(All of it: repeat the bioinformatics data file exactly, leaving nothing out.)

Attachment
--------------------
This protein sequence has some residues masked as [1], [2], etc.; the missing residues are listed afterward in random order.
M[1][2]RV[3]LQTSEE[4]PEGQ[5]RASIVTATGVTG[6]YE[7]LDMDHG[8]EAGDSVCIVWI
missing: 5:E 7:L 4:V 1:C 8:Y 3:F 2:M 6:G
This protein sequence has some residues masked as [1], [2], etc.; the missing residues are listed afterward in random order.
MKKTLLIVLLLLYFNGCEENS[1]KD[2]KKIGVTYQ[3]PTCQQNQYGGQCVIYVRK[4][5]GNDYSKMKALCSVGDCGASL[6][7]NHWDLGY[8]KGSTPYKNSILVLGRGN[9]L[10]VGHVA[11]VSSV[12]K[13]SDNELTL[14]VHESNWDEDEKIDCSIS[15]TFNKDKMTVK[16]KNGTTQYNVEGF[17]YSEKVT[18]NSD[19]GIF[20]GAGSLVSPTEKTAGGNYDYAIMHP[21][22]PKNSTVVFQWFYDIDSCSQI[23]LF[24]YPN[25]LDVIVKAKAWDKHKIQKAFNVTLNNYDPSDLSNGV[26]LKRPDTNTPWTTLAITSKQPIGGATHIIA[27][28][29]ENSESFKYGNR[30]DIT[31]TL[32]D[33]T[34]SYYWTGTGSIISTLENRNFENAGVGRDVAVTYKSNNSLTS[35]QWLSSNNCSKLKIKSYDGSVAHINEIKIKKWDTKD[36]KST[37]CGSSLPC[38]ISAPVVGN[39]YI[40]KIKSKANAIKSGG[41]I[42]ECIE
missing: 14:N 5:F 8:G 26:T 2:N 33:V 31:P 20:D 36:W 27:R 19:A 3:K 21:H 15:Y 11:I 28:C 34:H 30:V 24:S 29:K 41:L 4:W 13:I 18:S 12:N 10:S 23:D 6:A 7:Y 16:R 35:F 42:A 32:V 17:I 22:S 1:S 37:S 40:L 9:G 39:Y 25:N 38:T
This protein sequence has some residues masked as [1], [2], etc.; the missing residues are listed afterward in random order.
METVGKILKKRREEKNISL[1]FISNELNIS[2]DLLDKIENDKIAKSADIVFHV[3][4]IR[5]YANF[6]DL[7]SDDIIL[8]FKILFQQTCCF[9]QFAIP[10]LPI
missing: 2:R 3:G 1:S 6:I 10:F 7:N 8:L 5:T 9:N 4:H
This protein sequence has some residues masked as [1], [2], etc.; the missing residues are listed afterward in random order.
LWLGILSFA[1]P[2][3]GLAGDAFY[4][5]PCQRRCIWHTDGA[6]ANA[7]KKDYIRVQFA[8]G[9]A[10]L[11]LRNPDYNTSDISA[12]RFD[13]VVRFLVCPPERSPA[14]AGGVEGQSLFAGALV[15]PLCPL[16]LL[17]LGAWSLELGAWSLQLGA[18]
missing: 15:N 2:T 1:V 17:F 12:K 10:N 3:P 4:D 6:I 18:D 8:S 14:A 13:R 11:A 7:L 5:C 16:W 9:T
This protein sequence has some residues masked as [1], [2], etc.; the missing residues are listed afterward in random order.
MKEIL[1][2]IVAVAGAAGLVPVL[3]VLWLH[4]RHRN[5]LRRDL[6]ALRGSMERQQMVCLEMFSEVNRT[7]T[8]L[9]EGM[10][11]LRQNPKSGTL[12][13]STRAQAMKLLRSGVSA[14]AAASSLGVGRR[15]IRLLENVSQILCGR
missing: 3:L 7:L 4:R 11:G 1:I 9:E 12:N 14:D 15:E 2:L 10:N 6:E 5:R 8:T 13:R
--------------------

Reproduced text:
This protein sequence has some residues masked as [1], [2], etc.; the missing residues are listed afterward in random order.
M[1][2]RV[3]LQTSEE[4]PEGQ[5]RASIVTATGVTG[6]YE[7]LDMDHG[8]EAGDSVCIVWI
missing: 5:E 7:L 4:V 1:C 8:Y 3:F 2:M 6:G
This protein sequence has some residues masked as [1], [2], etc.; the missing residues are listed afterward in random order.
MKKTLLIVLLLLYFNGCEENS[1]KD[2]KKIGVTYQ[3]PTCQQNQYGGQCVIYVRK[4][5]GNDYSKMKALCSVGDCGASL[6][7]NHWDLGY[8]KGSTPYKNSILVLGRGN[9]L[10]VGHVA[11]VSSV[12]K[13]SDNELTL[14]VHESNWDEDEKIDCSIS[15]TFNKDKMTVK[16]KNGTTQYNVEGF[17]YSEKVT[18]NSD[19]GIF[20]GAGSLVSPTEKTAGGNYDYAIMHP[21][22]PKNSTVVFQWFYDIDSCSQI[23]LF[24]YPN[25]LDVIVKAKAWDKHKIQKAFNVTLNNYDPSDLSNGV[26]LKRPDTNTPWTTLAITSKQPIGGATHIIA[27][28][29]ENSESFKYGNR[30]DIT[31]TL[32]D[33]T[34]SYYWTGTGSIISTLENRNFENAGVGRDVAVTYKSNNSLTS[35]QWLSSNNCSKLKIKSYDGSVAHINEIKIKKWDTKD[36]KST[37]CGSSLPC[38]ISAPVVGN[39]YI[40]KIKSKANAIKSGG[41]I[42]ECIE
missing: 14:N 5:F 8:G 26:T 2:N 33:V 31:P 20:D 36:W 27:R 19:A 3:K 21:H 15:Y 11:I 28:C 34:H 30:V 24:S 29:K 41:L 4:W 13:I 18:S 12:N 10:S 23:D 6:A 7:Y 16:R 35:F 42:A 32:V 17:I 22:S 1:S 37:S 40:L 9:G 39:Y 25:N 38:T
This protein sequence has some residues masked as [1], [2], etc.; the missing residues are listed afterward in random order.
METVGKILKKRREEKNISL[1]FISNELNIS[2]DLLDKIENDKIAKSADIVFHV[3][4]IR[5]YANF[6]DL[7]SDDIIL[8]FKILFQQTCCF[9]QFAIP[10]LPI
missing: 2:R 3:G 1:S 6:I 10:F 7:N 8:L 5:T 9:N 4:H
This protein sequence has some residues masked as [1], [2], etc.; the missing residues are listed afterward in random order.
LWLGILSFA[1]P[2][3]GLAGDAFY[4][5]PCQRRCIWHTDGA[6]ANA[7]KKDYIRVQFA[8]G[9]A[10]L[11]LRNPDYNTSDISA[12]RFD[13]VVRFLVCPPERSPA[14]AGGVEGQSLFAGALV[15]PLCPL[16]LL[17]LGAWSLELGAWSLQLGA[18]
missing: 15:N 2:T 1:V 17:F 12:K 10:N 3:P 4:D 6:I 18:D 8:S 14:A 13:R 11:A 7:L 5:C 16:W 9:T
This protein sequence has some residues masked as [1], [2], etc.; the missing residues are listed afterward in random order.
MKEIL[1][2]IVAVAGAAGLVPVL[3]VLWLH[4]RHRN[5]LRRDL[6]ALRGSMERQQMVCLEMFSEVNRT[7]T[8]L[9]EGM[10][11]LRQNPKSGTL[12][13]STRAQAMKLLRSGVSA[14]AAASSLGVGRR[15]IRLLENVSQILCGR
missing: 3:L 7:L 4:R 11:G 1:I 9:E 12:N 14:D 15:E 2:L 10:N 6:E 5:R 8:T 13:R